Writing of the Decembrists, the early 19th-century Russian revolutionaries whose attempts to upset the monarchy ended in failure, Adam Ulam notes that paradoxically "patriotism drove them toward revolution, [yet] patriotism kept them from carrying it out."
It is the theme of Russian nationalism and its crucial importance to the history of the various abortive efforts within Russian society to overcome intellectually and politically repressive regimes that is Ulam's concern in "Russia's Failed Revolutions: From the Decembrists to the Dissidents."
Ulam, author of "Stalin: the Man and His Era" and "The Unfinished Revolution, " traces the history of Russia's revolutionary activity in light of his intriguing thesis.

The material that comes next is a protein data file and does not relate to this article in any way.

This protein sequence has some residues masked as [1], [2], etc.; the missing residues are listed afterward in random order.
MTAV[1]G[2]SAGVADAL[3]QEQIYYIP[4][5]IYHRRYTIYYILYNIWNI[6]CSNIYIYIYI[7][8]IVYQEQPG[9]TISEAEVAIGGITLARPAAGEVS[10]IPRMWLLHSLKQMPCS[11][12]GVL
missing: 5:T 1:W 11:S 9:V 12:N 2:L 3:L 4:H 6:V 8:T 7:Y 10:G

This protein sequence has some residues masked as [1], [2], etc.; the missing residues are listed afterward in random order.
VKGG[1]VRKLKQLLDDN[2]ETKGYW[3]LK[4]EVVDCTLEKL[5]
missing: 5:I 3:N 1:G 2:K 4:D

Beginning with the Decembrists and proceeding to the rumblings among the intelligentsia in the mid-19th century, the 1905 revolution, the 1917 revolution , and, finally, the dissident movement in the Soviet Union today, Ulam argues convincingly that time and again it has been a deep sense of nationalism -- the desire to further Russia's unity and greatness, even at the cost of one's personal freedom -- that has thwarted the revolutionary movements in Russia for almost 200 years.
While each of the various revolutionary movements is treated quite thoroughly in the book, the early chapters, which examine 19th-century activism, seem to lack a certain continuity and cohesion. In fact, three-fourths of the book is devoted to 20th-century revolutionary activity, and (not surprisingly) it is here that Ulam's text comes into its own.
His discussion of the 1905 revolutionaries is engrossing, clearly demonstrating that no matter what group they belonged to and what revolutionary methods they employed, the activists of this period were unable to fully envision a new government without the Czar, who "was for them still the only legitimated source of authority, and hence the only conceivable instrument of the country's political transformation."